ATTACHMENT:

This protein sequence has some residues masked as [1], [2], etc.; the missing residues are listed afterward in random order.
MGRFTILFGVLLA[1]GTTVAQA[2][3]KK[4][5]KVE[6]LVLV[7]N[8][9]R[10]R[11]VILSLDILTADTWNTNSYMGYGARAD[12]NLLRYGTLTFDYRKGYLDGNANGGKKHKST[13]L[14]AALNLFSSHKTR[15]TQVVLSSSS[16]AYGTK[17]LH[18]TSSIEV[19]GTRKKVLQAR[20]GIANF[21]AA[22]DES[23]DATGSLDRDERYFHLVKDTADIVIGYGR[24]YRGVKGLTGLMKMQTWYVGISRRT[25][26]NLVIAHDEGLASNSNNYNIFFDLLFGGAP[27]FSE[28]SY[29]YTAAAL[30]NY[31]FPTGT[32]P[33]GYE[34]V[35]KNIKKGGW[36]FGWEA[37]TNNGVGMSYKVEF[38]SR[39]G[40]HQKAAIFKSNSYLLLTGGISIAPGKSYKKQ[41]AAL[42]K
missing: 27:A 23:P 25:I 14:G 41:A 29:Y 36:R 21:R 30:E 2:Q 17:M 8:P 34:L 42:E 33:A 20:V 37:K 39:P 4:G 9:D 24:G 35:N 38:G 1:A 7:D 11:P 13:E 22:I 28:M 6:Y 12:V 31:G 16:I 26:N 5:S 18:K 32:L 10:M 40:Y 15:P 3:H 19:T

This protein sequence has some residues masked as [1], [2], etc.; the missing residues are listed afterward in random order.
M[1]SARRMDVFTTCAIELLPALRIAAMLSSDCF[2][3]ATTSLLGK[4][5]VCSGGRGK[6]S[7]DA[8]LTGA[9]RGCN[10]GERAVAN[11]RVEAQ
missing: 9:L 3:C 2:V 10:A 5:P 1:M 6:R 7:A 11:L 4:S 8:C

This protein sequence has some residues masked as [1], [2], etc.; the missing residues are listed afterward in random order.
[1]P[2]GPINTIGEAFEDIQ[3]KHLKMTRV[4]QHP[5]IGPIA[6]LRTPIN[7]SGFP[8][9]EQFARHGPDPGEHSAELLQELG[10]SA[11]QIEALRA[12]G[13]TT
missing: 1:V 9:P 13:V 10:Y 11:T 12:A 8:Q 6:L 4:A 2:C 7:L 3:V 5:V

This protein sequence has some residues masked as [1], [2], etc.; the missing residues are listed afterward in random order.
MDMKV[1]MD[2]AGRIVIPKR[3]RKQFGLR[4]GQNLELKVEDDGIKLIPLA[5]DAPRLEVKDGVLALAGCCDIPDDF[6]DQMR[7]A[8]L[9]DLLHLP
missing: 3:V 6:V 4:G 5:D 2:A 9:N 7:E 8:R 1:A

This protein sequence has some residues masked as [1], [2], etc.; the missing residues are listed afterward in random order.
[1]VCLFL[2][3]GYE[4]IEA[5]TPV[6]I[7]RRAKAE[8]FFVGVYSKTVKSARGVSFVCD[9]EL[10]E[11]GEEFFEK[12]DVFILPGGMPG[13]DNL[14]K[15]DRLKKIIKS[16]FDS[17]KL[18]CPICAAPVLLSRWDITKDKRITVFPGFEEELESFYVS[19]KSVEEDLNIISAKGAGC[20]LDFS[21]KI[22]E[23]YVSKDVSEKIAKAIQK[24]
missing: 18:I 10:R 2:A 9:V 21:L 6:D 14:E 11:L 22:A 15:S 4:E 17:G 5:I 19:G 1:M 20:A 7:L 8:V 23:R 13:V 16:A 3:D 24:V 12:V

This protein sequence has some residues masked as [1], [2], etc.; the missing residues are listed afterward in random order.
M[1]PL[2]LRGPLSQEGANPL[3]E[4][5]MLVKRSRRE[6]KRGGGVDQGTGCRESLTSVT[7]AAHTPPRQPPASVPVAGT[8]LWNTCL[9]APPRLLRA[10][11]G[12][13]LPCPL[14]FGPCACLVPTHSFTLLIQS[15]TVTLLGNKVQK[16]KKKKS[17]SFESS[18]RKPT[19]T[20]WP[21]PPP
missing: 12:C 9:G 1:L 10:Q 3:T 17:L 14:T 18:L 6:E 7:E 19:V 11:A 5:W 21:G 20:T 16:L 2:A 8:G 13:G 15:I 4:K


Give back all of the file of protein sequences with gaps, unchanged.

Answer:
This protein sequence has some residues masked as [1], [2], etc.; the missing residues are listed afterward in random order.
MGRFTILFGVLLA[1]GTTVAQA[2][3]KK[4][5]KVE[6]LVLV[7]N[8][9]R[10]R[11]VILSLDILTADTWNTNSYMGYGARAD[12]NLLRYGTLTFDYRKGYLDGNANGGKKHKST[13]L[14]AALNLFSSHKTR[15]TQVVLSSSS[16]AYGTK[17]LH[18]TSSIEV[19]GTRKKVLQAR[20]GIANF[21]AA[22]DES[23]DATGSLDRDERYFHLVKDTADIVIGYGR[24]YRGVKGLTGLMKMQTWYVGISRRT[25][26]NLVIAHDEGLASNSNNYNIFFDLLFGGAP[27]FSE[28]SY[29]YTAAAL[30]NY[31]FPTGT[32]P[33]GYE[34]V[35]KNIKKGGW[36]FGWEA[37]TNNGVGMSYKVEF[38]SR[39]G[40]HQKAAIFKSNSYLLLTGGISIAPGKSYKKQ[41]AAL[42]K
missing: 27:A 23:P 25:I 14:G 41:A 29:Y 36:R 21:R 30:E 2:Q 17:M 8:P 34:L 42:E 33:A 20:V 37:K 39:P 4:G 9:D 24:G 35:N 38:G 1:A 7:D 11:P 13:E 22:I 28:M 6:Y 12:V 31:G 16:I 26:N 5:S 18:K 32:L 10:M 40:Y 15:P 3:H 19:T

This protein sequence has some residues masked as [1], [2], etc.; the missing residues are listed afterward in random order.
M[1]SARRMDVFTTCAIELLPALRIAAMLSSDCF[2][3]ATTSLLGK[4][5]VCSGGRGK[6]S[7]DA[8]LTGA[9]RGCN[10]GERAVAN[11]RVEAQ
missing: 9:L 3:C 2:V 10:A 5:P 1:M 6:R 7:A 11:L 4:S 8:C

This protein sequence has some residues masked as [1], [2], etc.; the missing residues are listed afterward in random order.
[1]P[2]GPINTIGEAFEDIQ[3]KHLKMTRV[4]QHP[5]IGPIA[6]LRTPIN[7]SGFP[8][9]EQFARHGPDPGEHSAELLQELG[10]SA[11]QIEALRA[12]G[13]TT
missing: 1:V 9:P 13:V 10:Y 11:T 12:A 8:Q 6:L 4:A 2:C 7:L 3:V 5:V

This protein sequence has some residues masked as [1], [2], etc.; the missing residues are listed afterward in random order.
MDMKV[1]MD[2]AGRIVIPKR[3]RKQFGLR[4]GQNLELKVEDDGIKLIPLA[5]DAPRLEVKDGVLALAGCCDIPDDF[6]DQMR[7]A[8]L[9]DLLHLP
missing: 3:V 6:V 4:G 5:D 2:A 9:N 7:E 8:R 1:A

This protein sequence has some residues masked as [1], [2], etc.; the missing residues are listed afterward in random order.
[1]VCLFL[2][3]GYE[4]IEA[5]TPV[6]I[7]RRAKAE[8]FFVGVYSKTVKSARGVSFVCD[9]EL[10]E[11]GEEFFEK[12]DVFILPGGMPG[13]DNL[14]K[15]DRLKKIIKS[16]FDS[17]KL[18]CPICAAPVLLSRWDITKDKRITVFPGFEEELESFYVS[19]KSVEEDLNIISAKGAGC[20]LDFS[21]KI[22]E[23]YVSKDVSEKIAKAIQK[24]
missing: 18:I 10:R 2:A 9:V 21:L 6:D 14:E 11:L 22:A 15:S 4:E 17:G 5:I 19:G 1:M 20:A 7:L 8:V 23:R 13:V 16:A 3:D 24:V 12:V

This protein sequence has some residues masked as [1], [2], etc.; the missing residues are listed afterward in random order.
M[1]PL[2]LRGPLSQEGANPL[3]E[4][5]MLVKRSRRE[6]KRGGGVDQGTGCRESLTSVT[7]AAHTPPRQPPASVPVAGT[8]LWNTCL[9]APPRLLRA[10][11]G[12][13]LPCPL[14]FGPCACLVPTHSFTLLIQS[15]TVTLLGNKVQK[16]KKKKS[17]SFESS[18]RKPT[19]T[20]WP[21]PPP
missing: 12:C 9:G 1:L 10:Q 3:T 17:L 14:T 18:L 6:E 7:E 19:V 11:A 5:W 21:G 20:T 16:L 2:A 8:G 13:G 15:I 4:K